From San Francisco, at the 91st Annual Meeting of the American Association for Cancer Research
Women seem more susceptible than men to the carcinogenic effects of tobacco smoke, research has indicated. New findings suggest that estrogen may also play a role.
When estrogen is present, some cells produce a protein on their surfaces called an estrogen receptor. The hormone can then bind to these cells and spur cell proliferation. Pharmacologist Jill M. Siegfried of the University of Pittsburgh found evidence of estrogen receptors in all five kinds of tumors from patients with non-small-cell lung cancer, the most common variety of lung cancer. Healthy lung cells rarely show estrogen receptors.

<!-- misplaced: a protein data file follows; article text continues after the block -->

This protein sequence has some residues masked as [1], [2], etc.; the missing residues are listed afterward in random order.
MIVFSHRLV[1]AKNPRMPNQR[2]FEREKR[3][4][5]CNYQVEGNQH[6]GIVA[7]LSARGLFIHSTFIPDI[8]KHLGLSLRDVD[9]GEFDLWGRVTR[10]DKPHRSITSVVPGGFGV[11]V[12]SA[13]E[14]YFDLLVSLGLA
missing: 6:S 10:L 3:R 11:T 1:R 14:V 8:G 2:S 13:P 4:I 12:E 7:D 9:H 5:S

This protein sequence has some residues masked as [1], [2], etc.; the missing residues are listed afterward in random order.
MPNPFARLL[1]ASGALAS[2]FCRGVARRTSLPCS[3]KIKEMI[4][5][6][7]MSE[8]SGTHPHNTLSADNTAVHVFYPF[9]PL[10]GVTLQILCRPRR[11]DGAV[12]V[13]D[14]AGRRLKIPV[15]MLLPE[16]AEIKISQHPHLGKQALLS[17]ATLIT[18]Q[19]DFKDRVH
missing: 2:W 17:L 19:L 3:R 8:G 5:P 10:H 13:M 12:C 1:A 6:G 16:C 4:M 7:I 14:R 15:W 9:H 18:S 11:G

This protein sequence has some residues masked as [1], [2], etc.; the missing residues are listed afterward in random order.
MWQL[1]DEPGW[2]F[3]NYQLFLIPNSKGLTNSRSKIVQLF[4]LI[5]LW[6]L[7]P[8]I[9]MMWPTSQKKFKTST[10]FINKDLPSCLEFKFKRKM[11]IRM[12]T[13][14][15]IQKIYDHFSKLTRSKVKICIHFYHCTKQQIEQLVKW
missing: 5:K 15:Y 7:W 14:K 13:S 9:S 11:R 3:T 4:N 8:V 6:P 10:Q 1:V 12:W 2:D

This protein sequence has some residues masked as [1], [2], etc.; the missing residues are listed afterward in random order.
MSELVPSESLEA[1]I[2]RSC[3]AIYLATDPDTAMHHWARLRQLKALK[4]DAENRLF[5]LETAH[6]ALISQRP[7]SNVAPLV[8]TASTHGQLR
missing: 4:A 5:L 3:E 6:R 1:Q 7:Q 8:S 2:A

Initial tests showed that the tumors made the RNA that directs production of the estrogen receptor known as alpha. A second experiment revealed a profusion of estrogen receptor alpha on the surface of tumor cells, she says.
In another experiment, which compared lung tumors from two men and two women, Siegfried found that the surfaces of cancerous cells from the women had roughly twice as many estrogen receptor alpha molecules as those from the men had.
Women have more estrogen circulating in their systems before menopause than after it. Yet, on average, lung cancers strike women in their early 60s. It may take years for the carcinogenic effect of estrogen to result in diagnosable cancer, she says.
Moreover, women taking estrogen-replacement therapy have roughly twice the incidence of lung cancer that other women have, although the risk is small among nonsmokers.
The findings suggest that drugs that occupy these receptors without stimulating the cell to proliferate might be effective in lung cancer therapy, Siegfried says.